Coffee roasters come in all shapes and sizes ranging in price from thirty dollars to nearly a thousand. As with any product, the price you pay doesn't always correlate with the quality. Here are a few tips on what to look for when buying a coffee roaster.
The bottom of the range roasters are basic stove top models which are just a saucepan with a tight lid and a special handle that contains a crank to allow the beans to be stirred during the process. It is essential to keep stirring the beans as they roast to prevent them from burning on the bottom as well as to keep the hot air inside the saucepan circulating evenly. Temperature control is vital for proper roasting so even if you are purchasing a base model be sure to buy one that has a thermometer in the lid.
At the other end of the scale are roasters that do pretty much everything automatically. All you have to do is add in a measure of green beans, close the lid and walk away for a few minutes. These deluxe models have built-in thermometers which control the heat and air-flow along with rotating canisters and of course an all-important timer to automatically shut off the device when the beans are done.
The most common types are air roasters that work along the same lines as popcorn makers whereby hot air is circulated through the mixture, while an agitator moves the beans around in the canister. This process produces a well uniformed proces for roasting coffee beans.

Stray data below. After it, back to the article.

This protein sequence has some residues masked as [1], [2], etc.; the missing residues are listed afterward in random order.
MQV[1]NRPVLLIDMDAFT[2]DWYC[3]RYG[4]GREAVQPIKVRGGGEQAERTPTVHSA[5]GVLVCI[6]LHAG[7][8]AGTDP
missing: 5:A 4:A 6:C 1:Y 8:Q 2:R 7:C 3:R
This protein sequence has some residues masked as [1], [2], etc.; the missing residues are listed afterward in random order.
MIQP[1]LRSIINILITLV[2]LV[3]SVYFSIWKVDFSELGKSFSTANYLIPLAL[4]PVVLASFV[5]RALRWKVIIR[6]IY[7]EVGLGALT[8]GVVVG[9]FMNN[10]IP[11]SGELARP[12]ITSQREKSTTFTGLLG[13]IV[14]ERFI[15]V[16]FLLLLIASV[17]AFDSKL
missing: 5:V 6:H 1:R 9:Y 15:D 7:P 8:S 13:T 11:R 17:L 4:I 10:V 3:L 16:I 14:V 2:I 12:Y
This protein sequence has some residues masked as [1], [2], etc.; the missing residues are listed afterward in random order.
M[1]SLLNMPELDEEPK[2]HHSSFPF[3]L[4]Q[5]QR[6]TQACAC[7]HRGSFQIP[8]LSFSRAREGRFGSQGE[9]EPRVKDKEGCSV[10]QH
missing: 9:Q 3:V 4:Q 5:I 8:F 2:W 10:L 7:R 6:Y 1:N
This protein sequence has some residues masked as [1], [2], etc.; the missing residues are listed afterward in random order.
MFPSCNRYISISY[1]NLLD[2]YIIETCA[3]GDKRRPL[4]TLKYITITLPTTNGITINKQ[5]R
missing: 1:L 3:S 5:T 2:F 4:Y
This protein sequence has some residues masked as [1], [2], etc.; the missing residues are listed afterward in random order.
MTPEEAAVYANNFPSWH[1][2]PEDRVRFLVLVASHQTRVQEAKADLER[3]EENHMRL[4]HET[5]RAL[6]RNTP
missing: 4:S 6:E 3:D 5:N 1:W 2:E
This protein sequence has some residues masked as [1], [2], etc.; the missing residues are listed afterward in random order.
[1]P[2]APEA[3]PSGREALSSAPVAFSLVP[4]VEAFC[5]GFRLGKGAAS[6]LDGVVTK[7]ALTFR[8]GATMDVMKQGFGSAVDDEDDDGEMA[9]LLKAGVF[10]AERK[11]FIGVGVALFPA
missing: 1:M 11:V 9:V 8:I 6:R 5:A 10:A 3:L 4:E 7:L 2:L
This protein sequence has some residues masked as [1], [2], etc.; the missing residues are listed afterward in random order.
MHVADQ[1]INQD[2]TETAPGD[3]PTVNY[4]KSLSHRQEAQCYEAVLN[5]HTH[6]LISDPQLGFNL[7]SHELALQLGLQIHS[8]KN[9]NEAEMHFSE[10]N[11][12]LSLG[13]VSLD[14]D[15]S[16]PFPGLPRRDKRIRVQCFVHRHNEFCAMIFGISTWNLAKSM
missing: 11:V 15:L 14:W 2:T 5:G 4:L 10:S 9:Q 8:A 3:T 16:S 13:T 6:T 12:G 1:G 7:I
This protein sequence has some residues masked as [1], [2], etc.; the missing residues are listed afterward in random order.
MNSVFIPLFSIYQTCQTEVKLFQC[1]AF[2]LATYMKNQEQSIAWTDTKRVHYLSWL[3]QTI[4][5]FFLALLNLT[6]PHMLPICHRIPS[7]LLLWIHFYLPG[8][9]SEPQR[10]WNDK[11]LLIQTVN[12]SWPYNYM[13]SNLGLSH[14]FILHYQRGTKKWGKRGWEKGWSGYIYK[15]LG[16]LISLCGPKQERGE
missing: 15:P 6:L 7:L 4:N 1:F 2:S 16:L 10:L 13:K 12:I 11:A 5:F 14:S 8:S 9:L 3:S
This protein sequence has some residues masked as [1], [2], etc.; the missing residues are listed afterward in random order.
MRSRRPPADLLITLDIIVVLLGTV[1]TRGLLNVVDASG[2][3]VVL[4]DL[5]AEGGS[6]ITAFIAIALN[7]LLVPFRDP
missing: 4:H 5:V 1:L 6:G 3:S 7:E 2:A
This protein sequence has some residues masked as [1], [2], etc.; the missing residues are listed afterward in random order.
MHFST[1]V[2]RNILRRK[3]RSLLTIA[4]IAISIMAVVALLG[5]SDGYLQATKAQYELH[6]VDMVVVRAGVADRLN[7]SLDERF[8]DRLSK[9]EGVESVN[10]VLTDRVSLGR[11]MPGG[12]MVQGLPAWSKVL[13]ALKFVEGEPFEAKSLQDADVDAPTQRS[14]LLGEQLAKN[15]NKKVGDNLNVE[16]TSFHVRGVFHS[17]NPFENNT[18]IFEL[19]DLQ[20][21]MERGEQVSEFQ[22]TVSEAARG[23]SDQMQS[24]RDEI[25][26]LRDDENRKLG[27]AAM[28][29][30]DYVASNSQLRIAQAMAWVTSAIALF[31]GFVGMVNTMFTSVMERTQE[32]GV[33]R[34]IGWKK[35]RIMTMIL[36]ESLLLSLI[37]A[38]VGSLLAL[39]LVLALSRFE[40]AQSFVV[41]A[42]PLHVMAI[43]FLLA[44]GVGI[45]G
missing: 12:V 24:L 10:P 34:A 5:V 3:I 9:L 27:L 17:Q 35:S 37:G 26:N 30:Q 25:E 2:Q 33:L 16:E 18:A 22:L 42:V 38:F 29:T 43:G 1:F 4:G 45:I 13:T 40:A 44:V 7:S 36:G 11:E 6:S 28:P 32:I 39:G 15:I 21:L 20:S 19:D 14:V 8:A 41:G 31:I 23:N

When you are out shopping for a coffee roaster it is important that you remember to look for a product that has the ability to circulate air evenly over the beans to heat them uniformly. Avoid roasters with a heating source only at the bottom because they constrict air flow, which makes for an uneven roast. Drum roasters eliminate this problem, by their rotating drum design that uses gravity to move the beans around rather than relying only on a stirrer fitted to the bottom of the machine.
Most of these machines allow you to monitor the entire process through a see-through glass insert. This feature is a must for those who like to experiment and fine-tune the roast to their liking. One thing to also consider is the greater the quantity of beans you use, the more smoke will be created so be prepared to ventilate well.
Commonly these types of upmarket roasters also have pre-set amounts on the dial so you can set them from light to dark. Some models are able to filter the chaff that is produced as a result of the skin bursting when the bean expands.
Today coffee roasters are no longer solely for professional use as good quality home devices are now readily available which have the added benefit of being able to roast quite larger quantities of beans.
The author does not allow comments to this entry